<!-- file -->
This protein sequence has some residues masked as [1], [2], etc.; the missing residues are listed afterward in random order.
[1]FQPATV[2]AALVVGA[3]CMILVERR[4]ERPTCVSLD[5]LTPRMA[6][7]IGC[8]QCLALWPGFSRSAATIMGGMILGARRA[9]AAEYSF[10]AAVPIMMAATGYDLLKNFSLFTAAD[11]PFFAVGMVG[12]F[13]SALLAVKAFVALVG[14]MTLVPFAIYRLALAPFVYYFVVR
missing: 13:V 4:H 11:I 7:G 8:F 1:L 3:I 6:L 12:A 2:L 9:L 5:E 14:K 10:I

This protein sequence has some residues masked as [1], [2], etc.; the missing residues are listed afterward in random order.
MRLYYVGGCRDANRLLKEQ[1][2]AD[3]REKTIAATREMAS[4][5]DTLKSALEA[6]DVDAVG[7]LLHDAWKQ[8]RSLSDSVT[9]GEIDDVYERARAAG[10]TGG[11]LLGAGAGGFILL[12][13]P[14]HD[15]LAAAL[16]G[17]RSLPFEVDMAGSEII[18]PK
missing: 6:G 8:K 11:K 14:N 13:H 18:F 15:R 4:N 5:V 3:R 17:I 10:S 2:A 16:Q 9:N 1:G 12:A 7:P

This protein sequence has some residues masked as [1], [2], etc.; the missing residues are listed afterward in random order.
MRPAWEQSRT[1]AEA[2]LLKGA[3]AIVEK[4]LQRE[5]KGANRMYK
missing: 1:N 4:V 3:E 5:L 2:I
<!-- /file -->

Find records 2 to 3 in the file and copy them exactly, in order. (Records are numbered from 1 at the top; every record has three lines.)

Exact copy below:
This protein sequence has some residues masked as [1], [2], etc.; the missing residues are listed afterward in random order.
MRLYYVGGCRDANRLLKEQ[1][2]AD[3]REKTIAATREMAS[4][5]DTLKSALEA[6]DVDAVG[7]LLHDAWKQ[8]RSLSDSVT[9]GEIDDVYERARAAG[10]TGG[11]LLGAGAGGFILL[12][13]P[14]HD[15]LAAAL[16]G[17]RSLPFEVDMAGSEII[18]PK
missing: 6:G 8:K 11:K 14:N 13:H 18:F 15:R 4:N 5:V 3:R 17:I 10:S 2:A 16:Q 9:N 1:G 12:A 7:P

This protein sequence has some residues masked as [1], [2], etc.; the missing residues are listed afterward in random order.
MRPAWEQSRT[1]AEA[2]LLKGA[3]AIVEK[4]LQRE[5]KGANRMYK
missing: 1:N 4:V 3:E 5:L 2:I